Monday, January 19, 2009

More on Originals, Images and Indexes

The discussion about original papers at Archives, images made of those originals, and indexes created of those images on the Association of Professional Genealogists (APG) mailing list has continued unabated over the past two weeks, with many useful observations, opinions and suggestions.

As readers of the APG list know, it is difficult to follow the conversation threads sometimes, so I have tried to pick out some of the most useful posts to summarize here so that I (and others) can find them (now or later - this is always one of my reasons for blogging about anything!).

In my earlier post on this subject, Are imaging services missing NARA records? I noted one example of missing NARA records from the database, and raised questions about records, images and indexes. Others on the APG list have raised similar questions, and as of now there are no real answers. But there are interesting and useful observations and recommendations. Here are some of the best ideas from the last two weeks on the APG list IMHO:

a) Elizabeth Shown Mills offered these ideas to turn "venting" [against commercial companies and imaging services] into "constructive criticism" (see the entire thread for context):

"1. Develop a list of procedures we think would resolve the indexing difficulties.
2. Contact each provider of historical data on whom we rely and ask if they would provide a copy of their own quality-control process for indexers and those who supervise indexers.
3. Compare our list with the corporate lists, to identify potentially useful procedures not being applied.
4. Go back to the providers with a targeted list of potential solutions not yet applied and ask for a discussion of the pros and cons of each method we think would ameliorate current problems."

Those are excellent suggestions for assessing and improving quality control.

b) Michael John Neill responded to a post with these observations about indexes (see the entire thread for context):

"My philosophy of indexes is that they allow us to locate 90% of our people quickly and save us time for the other 10% who aren't as easily located."

The point Michael makes is that the indexes are tools that help us - they cannot and never will be perfect. We can learn to use them efficiently and creatively, too. If the requirement was that the indexes were perfect, would we ever have any indexes?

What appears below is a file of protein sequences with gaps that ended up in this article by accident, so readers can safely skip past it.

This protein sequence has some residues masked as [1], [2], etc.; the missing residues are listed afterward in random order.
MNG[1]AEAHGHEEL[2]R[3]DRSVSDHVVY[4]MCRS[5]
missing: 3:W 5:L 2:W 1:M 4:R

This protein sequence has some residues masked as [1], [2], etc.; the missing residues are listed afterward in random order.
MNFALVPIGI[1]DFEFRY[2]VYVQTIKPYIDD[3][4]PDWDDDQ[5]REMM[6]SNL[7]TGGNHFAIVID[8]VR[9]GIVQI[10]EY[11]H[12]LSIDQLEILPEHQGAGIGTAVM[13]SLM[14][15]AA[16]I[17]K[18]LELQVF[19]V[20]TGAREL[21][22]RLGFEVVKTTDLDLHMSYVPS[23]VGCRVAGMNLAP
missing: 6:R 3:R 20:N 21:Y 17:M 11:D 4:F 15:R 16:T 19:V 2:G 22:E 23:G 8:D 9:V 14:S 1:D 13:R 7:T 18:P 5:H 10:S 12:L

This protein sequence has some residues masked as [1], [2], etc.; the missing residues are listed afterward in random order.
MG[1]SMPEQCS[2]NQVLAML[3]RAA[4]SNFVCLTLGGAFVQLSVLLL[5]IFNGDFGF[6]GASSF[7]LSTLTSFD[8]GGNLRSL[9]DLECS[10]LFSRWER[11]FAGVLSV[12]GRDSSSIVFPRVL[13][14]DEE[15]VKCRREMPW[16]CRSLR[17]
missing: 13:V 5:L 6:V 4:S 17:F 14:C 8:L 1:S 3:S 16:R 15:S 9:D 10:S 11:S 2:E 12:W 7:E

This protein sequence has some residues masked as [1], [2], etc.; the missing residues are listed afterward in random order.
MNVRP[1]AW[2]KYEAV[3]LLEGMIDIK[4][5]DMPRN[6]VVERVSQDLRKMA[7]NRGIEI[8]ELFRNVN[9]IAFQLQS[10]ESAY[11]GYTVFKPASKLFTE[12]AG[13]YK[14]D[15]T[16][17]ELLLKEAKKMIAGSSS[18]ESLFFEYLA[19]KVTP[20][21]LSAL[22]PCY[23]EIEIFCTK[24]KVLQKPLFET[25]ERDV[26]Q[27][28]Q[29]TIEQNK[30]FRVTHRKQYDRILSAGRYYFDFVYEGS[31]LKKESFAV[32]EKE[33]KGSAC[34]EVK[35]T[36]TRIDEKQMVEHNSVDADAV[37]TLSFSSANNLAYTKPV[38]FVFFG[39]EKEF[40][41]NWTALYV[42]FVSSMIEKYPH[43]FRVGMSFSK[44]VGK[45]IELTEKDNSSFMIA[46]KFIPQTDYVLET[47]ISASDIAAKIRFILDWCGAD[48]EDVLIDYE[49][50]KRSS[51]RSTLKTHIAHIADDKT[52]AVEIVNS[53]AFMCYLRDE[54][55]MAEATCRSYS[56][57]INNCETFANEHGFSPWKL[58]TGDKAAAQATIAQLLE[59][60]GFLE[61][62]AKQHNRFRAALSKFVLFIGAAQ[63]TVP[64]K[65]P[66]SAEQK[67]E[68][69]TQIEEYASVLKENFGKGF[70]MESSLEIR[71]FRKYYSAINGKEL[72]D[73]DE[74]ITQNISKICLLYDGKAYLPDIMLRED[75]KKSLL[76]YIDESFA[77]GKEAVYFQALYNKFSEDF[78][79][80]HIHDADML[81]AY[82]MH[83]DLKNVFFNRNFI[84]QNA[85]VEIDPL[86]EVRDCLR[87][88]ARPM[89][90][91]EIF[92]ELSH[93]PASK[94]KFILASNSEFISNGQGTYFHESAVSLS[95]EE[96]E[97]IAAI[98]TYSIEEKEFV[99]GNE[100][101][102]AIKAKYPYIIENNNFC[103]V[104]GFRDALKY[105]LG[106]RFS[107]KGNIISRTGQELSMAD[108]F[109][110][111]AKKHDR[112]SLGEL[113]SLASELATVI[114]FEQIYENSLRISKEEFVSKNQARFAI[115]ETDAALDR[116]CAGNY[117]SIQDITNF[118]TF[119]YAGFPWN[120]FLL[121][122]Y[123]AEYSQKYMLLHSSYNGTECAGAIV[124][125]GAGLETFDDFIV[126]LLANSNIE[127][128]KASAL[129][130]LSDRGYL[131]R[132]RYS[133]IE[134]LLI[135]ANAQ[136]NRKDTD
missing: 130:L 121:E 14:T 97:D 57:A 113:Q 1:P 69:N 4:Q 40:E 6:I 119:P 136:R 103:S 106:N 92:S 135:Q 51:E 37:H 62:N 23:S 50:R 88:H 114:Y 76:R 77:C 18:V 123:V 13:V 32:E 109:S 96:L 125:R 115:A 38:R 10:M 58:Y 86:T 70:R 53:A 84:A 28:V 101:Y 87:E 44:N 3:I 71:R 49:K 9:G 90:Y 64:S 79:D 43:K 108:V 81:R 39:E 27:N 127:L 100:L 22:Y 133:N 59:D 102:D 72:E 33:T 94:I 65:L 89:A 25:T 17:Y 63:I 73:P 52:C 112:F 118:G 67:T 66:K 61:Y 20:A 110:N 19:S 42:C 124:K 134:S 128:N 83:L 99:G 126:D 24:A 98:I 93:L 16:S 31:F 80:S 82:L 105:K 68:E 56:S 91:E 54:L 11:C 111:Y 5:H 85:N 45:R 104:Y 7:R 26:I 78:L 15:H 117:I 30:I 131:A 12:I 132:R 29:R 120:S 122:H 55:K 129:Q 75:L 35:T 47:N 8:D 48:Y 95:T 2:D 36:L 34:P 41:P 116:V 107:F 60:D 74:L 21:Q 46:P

Obviously, we want the images to be as complete as possible, and the indexes to be as accurate as possible, and every researcher needs to understand Michael's point and act accordingly.

c) Elizabeth Shown Mills responded to a post by Langdon who had said "Personally, I don?t trust data bases anyway." Elizabeth's reply was telling to me - pierced my brain so to speak (please read the entire post for context):

"So, no. We cannot trust any database--academic, archival, or commercial. We use them, we're delighted to have them, but we don't trust them."

Whoa. Flash of light for me. If the best of the brightest doesn't trust any database, why should any of us? Her comments about archivists, scholars and genealogists are very interesting. There's a lesson here for all of us!

d) Elizabeth Shown Mills offers a potential solution to some of these problems in her response to a post:

"Yes, problems exist with the policies of all archives and commercial suppliers. Yes, we all wish for better performance out of everyone. However, my observations across the past four decades in this field convince me that we don't achieve that better performance from others by broadcasting blanket condemnations or organizing rebellions. Archives, when confronted with angry dissidents in the genealogical community, simply turn their backs on us. Commercial suppliers, if their subscriber base goes away, go out of business and we're left with nothing.